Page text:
The Hollywood Forest Story is an ecological art practice instigated by Fitzgerald but also a collaborative participatory inquiry to seek wiser forest management in response to the environmental and social challenges of the ecological emergency. The Hollywood Forest Story both shares the story that a thriving local forest depends on more holistic ways of valuing and tending them, and demonstrates the social power of long term ecological art practices to engage diverse audiences in new values, ideas and actions for ecological wellbeing. Fitzgerald documents these twin aims throughout in her blog, written with a creative, reflective style that is accessible to non-experts and emphasises a ‘new story’ for enduringly beautiful and biodiverse forests. Her blog posts, articles and academic contributions, with short films and photographic documentation from within Hollywood forest engage online audiences and landowners seeking more ecological forestry methods.
The blog highlights how permanent forestry management advances multiple environmental, social and economic benefits and overlaps with ecological art practice. Fitzgerald shares how some leading continuous cover foresters intuit ecological forestry as both an art and science. Foresters develop artful improvisational skill with dynamic living systems. They recognise how to best ‘sculpt with light’ to encourage seedling growth on the forest floor while also managing forests in the most scientific ‘Close-to-Nature’ way possible. Most importantly, Fitzgerald shares that it is hard to ignore how Close-to-Nature managed permanent forests become increasingly beautiful and valuable as biodiversity and soil fertility increases and that they promote wellbeing for present and future generations.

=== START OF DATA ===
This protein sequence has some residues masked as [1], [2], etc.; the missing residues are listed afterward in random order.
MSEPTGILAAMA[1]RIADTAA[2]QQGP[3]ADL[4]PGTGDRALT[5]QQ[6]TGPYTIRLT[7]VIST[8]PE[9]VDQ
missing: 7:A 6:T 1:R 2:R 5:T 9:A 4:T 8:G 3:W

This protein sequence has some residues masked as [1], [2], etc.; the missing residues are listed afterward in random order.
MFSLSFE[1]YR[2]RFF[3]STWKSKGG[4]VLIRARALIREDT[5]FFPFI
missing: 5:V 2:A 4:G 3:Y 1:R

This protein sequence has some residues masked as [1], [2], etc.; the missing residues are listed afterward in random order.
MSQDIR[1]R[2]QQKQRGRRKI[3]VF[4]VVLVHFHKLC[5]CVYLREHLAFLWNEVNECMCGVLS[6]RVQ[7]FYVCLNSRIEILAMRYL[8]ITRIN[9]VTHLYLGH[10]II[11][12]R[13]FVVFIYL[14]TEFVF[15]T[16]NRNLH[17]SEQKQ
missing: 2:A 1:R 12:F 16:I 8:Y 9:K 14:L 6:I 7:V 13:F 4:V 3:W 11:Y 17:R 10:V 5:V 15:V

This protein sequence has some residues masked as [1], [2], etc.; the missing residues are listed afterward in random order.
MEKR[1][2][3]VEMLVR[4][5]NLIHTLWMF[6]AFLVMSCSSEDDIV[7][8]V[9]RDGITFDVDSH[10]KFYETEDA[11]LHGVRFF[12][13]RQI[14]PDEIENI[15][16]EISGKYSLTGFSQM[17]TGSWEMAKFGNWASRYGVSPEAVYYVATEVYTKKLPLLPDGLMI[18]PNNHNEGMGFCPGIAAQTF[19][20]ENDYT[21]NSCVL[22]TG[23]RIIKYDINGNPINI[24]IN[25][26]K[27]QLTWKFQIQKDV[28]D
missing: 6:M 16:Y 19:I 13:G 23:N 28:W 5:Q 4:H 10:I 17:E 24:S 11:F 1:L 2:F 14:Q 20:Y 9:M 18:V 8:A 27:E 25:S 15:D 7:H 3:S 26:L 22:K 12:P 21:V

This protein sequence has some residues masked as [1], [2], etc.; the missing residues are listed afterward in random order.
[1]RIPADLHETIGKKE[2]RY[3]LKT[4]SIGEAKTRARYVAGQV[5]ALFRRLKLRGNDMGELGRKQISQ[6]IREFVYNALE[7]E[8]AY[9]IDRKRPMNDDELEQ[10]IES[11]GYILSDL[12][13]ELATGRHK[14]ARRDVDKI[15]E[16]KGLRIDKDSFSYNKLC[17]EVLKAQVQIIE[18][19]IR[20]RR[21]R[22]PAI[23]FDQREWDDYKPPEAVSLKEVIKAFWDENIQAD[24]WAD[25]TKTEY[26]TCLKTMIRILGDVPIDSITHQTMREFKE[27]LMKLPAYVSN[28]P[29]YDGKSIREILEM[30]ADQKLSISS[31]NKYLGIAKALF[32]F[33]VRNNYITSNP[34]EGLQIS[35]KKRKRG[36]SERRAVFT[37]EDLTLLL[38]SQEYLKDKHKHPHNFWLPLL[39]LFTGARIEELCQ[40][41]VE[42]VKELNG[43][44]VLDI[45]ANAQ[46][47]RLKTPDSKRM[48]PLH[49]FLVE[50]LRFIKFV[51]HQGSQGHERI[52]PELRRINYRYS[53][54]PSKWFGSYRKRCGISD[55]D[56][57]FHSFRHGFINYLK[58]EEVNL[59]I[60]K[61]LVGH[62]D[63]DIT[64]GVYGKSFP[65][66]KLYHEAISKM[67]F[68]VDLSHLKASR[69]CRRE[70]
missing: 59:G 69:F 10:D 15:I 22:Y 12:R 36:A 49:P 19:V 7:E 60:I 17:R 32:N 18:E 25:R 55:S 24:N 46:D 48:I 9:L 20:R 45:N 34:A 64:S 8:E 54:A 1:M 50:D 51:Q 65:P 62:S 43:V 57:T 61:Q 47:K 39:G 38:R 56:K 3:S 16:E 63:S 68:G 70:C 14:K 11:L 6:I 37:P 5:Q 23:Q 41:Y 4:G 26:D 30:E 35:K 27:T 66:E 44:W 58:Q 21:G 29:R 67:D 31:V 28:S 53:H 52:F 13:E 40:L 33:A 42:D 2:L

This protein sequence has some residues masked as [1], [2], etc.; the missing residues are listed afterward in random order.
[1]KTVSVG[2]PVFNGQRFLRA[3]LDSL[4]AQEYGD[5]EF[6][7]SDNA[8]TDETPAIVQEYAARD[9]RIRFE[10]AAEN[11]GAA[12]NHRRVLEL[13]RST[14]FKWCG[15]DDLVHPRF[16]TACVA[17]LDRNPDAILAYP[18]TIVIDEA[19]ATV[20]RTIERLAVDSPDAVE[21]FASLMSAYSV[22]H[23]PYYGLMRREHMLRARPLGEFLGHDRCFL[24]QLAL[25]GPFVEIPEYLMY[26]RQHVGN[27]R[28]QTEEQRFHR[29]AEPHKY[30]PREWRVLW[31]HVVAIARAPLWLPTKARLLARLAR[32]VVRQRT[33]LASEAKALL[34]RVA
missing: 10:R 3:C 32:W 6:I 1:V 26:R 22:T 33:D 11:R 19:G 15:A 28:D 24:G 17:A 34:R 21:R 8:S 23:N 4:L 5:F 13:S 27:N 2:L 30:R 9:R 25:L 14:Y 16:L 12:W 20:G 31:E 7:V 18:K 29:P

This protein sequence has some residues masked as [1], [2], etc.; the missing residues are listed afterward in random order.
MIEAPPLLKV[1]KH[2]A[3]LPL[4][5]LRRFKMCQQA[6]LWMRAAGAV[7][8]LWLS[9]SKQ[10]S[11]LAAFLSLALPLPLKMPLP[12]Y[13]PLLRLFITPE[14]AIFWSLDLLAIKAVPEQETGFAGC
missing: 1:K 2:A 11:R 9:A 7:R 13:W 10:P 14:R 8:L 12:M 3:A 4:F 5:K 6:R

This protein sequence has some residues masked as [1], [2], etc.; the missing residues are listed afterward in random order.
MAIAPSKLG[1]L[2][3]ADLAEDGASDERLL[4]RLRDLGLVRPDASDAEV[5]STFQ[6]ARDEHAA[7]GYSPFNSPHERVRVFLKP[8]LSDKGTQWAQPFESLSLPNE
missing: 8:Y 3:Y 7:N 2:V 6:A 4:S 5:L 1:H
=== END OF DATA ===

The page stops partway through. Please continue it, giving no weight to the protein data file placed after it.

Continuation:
As Fitzgerald’s ecological literacy of permanent forestry evolved, her confidence to advocate for new ecological forestry increased. She contributed a sustainable forest policy to the Irish Green Party which was adopted and launched in 2013. Fitzgerald also had Hollywood Forest listed on the Irish COFORD forest research database of forests using ‘low impact silviculture systems’ and the forest was inspected by them in 2013. Sector and public pressure has since led to new initiatives for the Irish forest department to move toward permanent, mixed species, non-clearfell forestry, with new government grants for transforming monocultures into forests now available in Ireland at the time of writing.